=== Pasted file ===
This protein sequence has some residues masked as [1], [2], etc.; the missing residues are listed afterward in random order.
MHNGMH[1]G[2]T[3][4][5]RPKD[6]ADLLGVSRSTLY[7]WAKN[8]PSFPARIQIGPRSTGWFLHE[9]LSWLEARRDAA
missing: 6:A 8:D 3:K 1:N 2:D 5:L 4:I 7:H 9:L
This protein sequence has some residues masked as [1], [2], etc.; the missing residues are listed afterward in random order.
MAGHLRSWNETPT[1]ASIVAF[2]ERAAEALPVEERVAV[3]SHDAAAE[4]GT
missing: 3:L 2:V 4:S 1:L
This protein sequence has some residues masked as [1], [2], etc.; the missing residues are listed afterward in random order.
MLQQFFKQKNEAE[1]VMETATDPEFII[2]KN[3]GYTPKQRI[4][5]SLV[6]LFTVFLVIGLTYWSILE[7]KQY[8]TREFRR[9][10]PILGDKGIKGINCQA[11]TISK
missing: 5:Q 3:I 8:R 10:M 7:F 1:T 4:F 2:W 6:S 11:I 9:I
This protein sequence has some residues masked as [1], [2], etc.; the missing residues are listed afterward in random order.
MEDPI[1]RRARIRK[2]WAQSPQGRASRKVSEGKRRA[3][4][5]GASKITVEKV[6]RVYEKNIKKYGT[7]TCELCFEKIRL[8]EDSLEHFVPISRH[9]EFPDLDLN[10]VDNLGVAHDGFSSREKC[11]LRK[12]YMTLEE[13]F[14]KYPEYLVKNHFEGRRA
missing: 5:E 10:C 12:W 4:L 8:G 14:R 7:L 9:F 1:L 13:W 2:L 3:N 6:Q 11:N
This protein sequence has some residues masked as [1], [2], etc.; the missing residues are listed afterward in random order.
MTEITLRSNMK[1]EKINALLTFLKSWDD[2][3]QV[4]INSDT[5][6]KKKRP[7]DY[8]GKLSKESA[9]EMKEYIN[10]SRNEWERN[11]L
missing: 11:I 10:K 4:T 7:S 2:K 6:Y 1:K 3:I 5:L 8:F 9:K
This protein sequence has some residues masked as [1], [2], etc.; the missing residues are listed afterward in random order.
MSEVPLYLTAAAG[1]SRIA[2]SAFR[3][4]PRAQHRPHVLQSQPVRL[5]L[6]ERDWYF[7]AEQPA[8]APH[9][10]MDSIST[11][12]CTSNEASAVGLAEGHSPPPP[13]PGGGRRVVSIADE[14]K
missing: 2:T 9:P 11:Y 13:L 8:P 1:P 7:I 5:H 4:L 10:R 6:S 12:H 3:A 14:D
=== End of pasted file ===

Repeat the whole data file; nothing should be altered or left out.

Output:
This protein sequence has some residues masked as [1], [2], etc.; the missing residues are listed afterward in random order.
MHNGMH[1]G[2]T[3][4][5]RPKD[6]ADLLGVSRSTLY[7]WAKN[8]PSFPARIQIGPRSTGWFLHE[9]LSWLEARRDAA
missing: 6:A 8:D 3:K 1:N 2:D 5:L 4:I 7:H 9:L
This protein sequence has some residues masked as [1], [2], etc.; the missing residues are listed afterward in random order.
MAGHLRSWNETPT[1]ASIVAF[2]ERAAEALPVEERVAV[3]SHDAAAE[4]GT
missing: 3:L 2:V 4:S 1:L
This protein sequence has some residues masked as [1], [2], etc.; the missing residues are listed afterward in random order.
MLQQFFKQKNEAE[1]VMETATDPEFII[2]KN[3]GYTPKQRI[4][5]SLV[6]LFTVFLVIGLTYWSILE[7]KQY[8]TREFRR[9][10]PILGDKGIKGINCQA[11]TISK
missing: 5:Q 3:I 8:R 10:M 7:F 1:T 4:F 2:W 6:S 11:I 9:I
This protein sequence has some residues masked as [1], [2], etc.; the missing residues are listed afterward in random order.
MEDPI[1]RRARIRK[2]WAQSPQGRASRKVSEGKRRA[3][4][5]GASKITVEKV[6]RVYEKNIKKYGT[7]TCELCFEKIRL[8]EDSLEHFVPISRH[9]EFPDLDLN[10]VDNLGVAHDGFSSREKC[11]LRK[12]YMTLEE[13]F[14]KYPEYLVKNHFEGRRA
missing: 5:E 10:C 12:W 4:L 8:G 14:R 7:L 9:F 1:L 13:W 2:L 3:N 6:Q 11:N
This protein sequence has some residues masked as [1], [2], etc.; the missing residues are listed afterward in random order.
MTEITLRSNMK[1]EKINALLTFLKSWDD[2][3]QV[4]INSDT[5][6]KKKRP[7]DY[8]GKLSKESA[9]EMKEYIN[10]SRNEWERN[11]L
missing: 11:I 10:K 4:T 7:S 2:K 6:Y 1:K 3:I 5:L 8:F 9:K
This protein sequence has some residues masked as [1], [2], etc.; the missing residues are listed afterward in random order.
MSEVPLYLTAAAG[1]SRIA[2]SAFR[3][4]PRAQHRPHVLQSQPVRL[5]L[6]ERDWYF[7]AEQPA[8]APH[9][10]MDSIST[11][12]CTSNEASAVGLAEGHSPPPP[13]PGGGRRVVSIADE[14]K
missing: 2:T 9:P 11:Y 13:L 8:P 1:P 7:I 5:H 4:L 10:R 6:S 12:H 3:A 14:D